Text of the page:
52 Guitars: Week 49
52 Guitars: Week 50

Roger Scruton on Fakery in Art

Everyone, I think, including on some suppressed level the participants, recognizes that there is a great deal in the art of the past 70 years or so that is meretricious if not actually fraudulent. Any number of people have pointed this out, but I don't think I've seen a better analysis of the phenomenon than a recent piece in the BBC News by Roger Scruton.

After defining the faker as one who doesn't just tell a lie but inhabits it (I thought of Bill Clinton), Scruton describes the process by which fakery became normal in the art establishment:

Originality requires learning, hard work, the mastery of a medium and - most of all - the refined sensibility and openness to experience that have suffering and solitude as their normal cost.

To gain the status of an original artist is therefore not easy. But in a society where art is revered as the highest cultural achievement, the rewards are enormous. Hence there is a motive to fake it. Artists and critics get together in order to take themselves in, the artists posing as the originators of astonishing breakthroughs, the critics posing as the penetrating judges of the true avant-garde.

That's only the beginning, so by all means read the whole thing.


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Great piece. Love this image: "In each case the critics have gathered like clucking hens around the new and inscrutable egg, and the fake is projected to the public with all the apparatus required for its acceptance as the real thing."

I loved that, too.

It's a good piece. It's a development of a long essay (about sixty pages) by a chap named Harry Frankfurt called 'On Bullshit'. I assign it in my classes and a few philosophy of religion professors I know do so too. The thesis is that 'bullshitting' is a definable act, and that one way to force people to bullshit is to require them to be sincere.

You know the line, if you can fake sincerity, you can fake anything.

Something like that line was sometimes attributed to Bill Clinton when he was president. I think it went roughly "The most important thing in politics is sincerity. If you can fake that, you've got it made." But I'm pretty sure it goes back much further than that. Will Rogers, maybe?

I figured that Machiavelli must have said something about faking sincerity, so I did a search and found, not a direct quote, but this:

"Machiavelli advised princes that they need only look sincere, since it was unlikely that any peasants would get close enough to tell the difference."

That's in the New Republic in an article reviewing a book titled Sincerity that examines "sincerity’s contemporary fluidity".

According to Wiki it was a Frenchy
named Jean Giraudoux

"Therefore it is unnecessary for a prince to have all the good qualities I have enumerated, but it is very necessary to appear to have them. ... For this reason a prince ought to take care that he never lets anything slip from his lips that is not replete with the above-named five qualities, that he may appear to him who sees and hears him altogether merciful, faithful, humane, upright, and religious. There is nothing more necessary to appear to have than this last quality, inasmuch as men judge generally more by the eye than by the hand, because it belongs to everybody to see you, to few to come in touch with you." (The Prince, chapter 18.)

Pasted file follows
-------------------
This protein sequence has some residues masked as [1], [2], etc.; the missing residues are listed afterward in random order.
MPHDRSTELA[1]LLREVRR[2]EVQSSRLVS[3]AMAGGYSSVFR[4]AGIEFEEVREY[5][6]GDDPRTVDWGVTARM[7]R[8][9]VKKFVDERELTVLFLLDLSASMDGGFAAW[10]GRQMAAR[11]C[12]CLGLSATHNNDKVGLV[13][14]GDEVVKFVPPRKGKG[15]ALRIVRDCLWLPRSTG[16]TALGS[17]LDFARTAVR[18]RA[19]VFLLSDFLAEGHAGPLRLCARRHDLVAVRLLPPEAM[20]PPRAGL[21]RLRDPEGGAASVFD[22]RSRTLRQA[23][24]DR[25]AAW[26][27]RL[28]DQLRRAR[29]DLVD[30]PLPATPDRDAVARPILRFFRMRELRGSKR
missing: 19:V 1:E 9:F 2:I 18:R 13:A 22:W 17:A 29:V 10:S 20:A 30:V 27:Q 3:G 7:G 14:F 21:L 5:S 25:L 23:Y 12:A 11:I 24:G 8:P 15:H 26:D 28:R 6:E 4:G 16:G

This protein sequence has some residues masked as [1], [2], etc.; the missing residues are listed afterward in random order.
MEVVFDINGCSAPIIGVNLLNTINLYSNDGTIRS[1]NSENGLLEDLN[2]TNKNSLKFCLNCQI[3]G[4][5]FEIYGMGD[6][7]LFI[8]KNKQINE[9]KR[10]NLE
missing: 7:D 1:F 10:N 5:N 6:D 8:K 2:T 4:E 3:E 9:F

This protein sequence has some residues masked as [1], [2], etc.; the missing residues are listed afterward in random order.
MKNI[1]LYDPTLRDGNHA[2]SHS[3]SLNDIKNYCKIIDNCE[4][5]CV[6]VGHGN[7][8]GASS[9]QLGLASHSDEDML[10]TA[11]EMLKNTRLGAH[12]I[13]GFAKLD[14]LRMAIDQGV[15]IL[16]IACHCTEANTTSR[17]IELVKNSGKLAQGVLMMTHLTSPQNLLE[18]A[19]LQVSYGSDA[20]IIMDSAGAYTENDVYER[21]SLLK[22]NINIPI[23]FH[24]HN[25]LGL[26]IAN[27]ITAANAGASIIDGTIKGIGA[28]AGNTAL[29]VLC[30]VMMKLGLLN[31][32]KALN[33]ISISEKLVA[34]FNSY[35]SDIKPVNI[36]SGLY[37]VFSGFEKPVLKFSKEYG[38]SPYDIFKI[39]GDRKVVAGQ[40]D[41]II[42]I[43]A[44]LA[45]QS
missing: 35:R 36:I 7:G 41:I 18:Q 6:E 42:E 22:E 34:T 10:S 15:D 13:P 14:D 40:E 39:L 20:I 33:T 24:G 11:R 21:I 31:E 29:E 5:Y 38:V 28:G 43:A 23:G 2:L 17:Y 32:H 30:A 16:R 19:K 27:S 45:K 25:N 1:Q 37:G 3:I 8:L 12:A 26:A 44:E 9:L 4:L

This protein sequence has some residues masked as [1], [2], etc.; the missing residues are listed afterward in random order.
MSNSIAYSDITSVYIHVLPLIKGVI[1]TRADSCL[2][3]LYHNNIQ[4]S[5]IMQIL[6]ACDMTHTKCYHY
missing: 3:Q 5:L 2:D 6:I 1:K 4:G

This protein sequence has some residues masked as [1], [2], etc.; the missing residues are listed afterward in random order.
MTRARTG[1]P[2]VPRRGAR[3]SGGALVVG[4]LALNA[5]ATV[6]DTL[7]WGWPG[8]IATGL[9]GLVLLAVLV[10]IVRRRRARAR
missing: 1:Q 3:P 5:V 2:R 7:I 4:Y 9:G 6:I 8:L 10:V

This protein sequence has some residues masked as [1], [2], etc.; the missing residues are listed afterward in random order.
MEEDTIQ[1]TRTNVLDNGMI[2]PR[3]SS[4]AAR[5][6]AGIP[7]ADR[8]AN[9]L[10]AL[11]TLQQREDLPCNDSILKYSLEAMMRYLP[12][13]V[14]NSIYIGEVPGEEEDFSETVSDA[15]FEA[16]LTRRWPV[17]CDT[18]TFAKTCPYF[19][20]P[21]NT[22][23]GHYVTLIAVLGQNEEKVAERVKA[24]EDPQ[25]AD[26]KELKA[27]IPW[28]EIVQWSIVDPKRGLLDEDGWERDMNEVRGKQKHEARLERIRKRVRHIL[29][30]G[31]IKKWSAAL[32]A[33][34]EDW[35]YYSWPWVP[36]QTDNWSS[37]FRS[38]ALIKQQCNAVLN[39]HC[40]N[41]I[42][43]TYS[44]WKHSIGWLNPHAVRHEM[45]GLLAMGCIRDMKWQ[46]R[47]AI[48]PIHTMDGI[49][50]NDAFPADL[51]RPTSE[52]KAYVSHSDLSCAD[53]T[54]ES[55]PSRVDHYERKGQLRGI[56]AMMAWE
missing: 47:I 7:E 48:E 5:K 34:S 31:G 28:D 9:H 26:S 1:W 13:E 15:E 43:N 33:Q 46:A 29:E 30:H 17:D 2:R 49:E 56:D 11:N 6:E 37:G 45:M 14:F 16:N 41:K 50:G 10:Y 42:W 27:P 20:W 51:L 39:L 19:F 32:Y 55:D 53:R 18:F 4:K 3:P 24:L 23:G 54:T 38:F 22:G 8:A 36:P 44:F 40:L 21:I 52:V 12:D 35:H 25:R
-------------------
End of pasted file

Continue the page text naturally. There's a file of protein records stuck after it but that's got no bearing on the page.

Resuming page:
Machiavelli is rather more elegant, but in a way worse. Although he doesn't mention faking sincerity itself, he's very specific about the particular matters concerning which insincerity is to be cultivated. He seems very sincere about it.

According to Scruton in this piece modern art is the consequence of faking sincerity

I didn't read it that way exactly, but yeah, I see what you mean. If sincerity was part of what made high modernism go, then what's been going on since is fake sincerity.

"Fakery" also requires hard work.
Without dissecting it, there is a focused dedication to pulling off the ruse, making certain that one has one's "bases covered"; devious in its rigor. Whether it be a solo operation or one involving many participants. Ensuring that one's decision to travel this path is defensible. Managing many moving parts. Originality also requires, independent thinking. Thinking outside the box (In Bill Clinton's case, just the reverse). Thinking outside established rules, laws.
Hollywood relishes in the telling of these stories; "Catch Me If You Can", "Big Eyes", "American Hustle", "Capricorn One", "Incognito", "Fake", etc.
Oh yeah, and big egos. Fakery requires massive ego. If only that part which thrives on outsmarting the public---that one which believes it can escape discovery. Fakery is often underestimated in its underhandedness. And all too often, underrepresented.
(all said tongue-in-cheek, of course)

Correction: s/b "Fakery also requires independent thinking."

I don't think the kind of fakery Scruton is describing is even conscious of making an effort to escape discovery--it's been "internalized," to the point where the faker mostly believes his own b.s., although he may have an uneasy conscience.

"The fake really is shocked when he is exposed, since he had created around himself a community of trust, of which he himself was a member."

In Tim Burton's, Big Eyes, Walter Keane goes to great lengths to "fake" the public. At one point confronted by his wife, Keane does not go into any sort of shock, he merely threatens his wife, the real painter, that he'll kill her if she divulges the truth. He has "connections". Maybe he did think that through to such a dark ending.
Perhaps there are all sorts of fakers.
Perhaps Mr. Scruton would have done well to explain that his focus on the fakers in Modern Art are of a certain subset of faker.

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